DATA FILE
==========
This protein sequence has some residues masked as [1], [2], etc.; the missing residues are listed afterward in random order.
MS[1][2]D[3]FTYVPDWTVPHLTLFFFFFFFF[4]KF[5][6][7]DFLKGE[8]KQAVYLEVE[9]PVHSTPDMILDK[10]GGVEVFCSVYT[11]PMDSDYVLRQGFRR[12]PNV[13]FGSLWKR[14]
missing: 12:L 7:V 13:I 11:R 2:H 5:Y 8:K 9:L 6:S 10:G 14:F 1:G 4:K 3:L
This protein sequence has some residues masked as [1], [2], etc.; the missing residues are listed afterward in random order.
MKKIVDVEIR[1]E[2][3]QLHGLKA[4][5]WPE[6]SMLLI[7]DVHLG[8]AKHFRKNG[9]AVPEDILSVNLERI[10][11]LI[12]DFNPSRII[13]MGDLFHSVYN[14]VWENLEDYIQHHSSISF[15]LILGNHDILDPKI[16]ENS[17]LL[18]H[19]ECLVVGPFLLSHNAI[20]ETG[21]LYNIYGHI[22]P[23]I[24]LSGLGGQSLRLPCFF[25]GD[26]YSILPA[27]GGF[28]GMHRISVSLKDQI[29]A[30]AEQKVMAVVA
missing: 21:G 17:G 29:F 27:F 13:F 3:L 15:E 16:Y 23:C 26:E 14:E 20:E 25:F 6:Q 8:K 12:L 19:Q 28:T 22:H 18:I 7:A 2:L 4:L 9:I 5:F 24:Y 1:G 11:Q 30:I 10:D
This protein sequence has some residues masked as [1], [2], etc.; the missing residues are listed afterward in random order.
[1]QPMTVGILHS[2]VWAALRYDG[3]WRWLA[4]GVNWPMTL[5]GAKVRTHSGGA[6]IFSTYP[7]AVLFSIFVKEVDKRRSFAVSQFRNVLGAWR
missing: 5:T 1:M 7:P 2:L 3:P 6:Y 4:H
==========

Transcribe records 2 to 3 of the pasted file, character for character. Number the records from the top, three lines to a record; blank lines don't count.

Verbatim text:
This protein sequence has some residues masked as [1], [2], etc.; the missing residues are listed afterward in random order.
MKKIVDVEIR[1]E[2][3]QLHGLKA[4][5]WPE[6]SMLLI[7]DVHLG[8]AKHFRKNG[9]AVPEDILSVNLERI[10][11]LI[12]DFNPSRII[13]MGDLFHSVYN[14]VWENLEDYIQHHSSISF[15]LILGNHDILDPKI[16]ENS[17]LL[18]H[19]ECLVVGPFLLSHNAI[20]ETG[21]LYNIYGHI[22]P[23]I[24]LSGLGGQSLRLPCFF[25]GD[26]YSILPA[27]GGF[28]GMHRISVSLKDQI[29]A[30]AEQKVMAVVA
missing: 21:G 17:G 29:F 27:F 13:F 3:L 15:E 16:Y 23:C 26:E 14:E 20:E 25:F 6:Q 8:K 12:L 19:Q 28:T 22:H 18:I 7:A 2:L 4:L 9:I 5:F 24:Y 1:G 11:Q 30:I 10:D
This protein sequence has some residues masked as [1], [2], etc.; the missing residues are listed afterward in random order.
[1]QPMTVGILHS[2]VWAALRYDG[3]WRWLA[4]GVNWPMTL[5]GAKVRTHSGGA[6]IFSTYP[7]AVLFSIFVKEVDKRRSFAVSQFRNVLGAWR
missing: 5:T 1:M 7:P 2:L 3:P 6:Y 4:H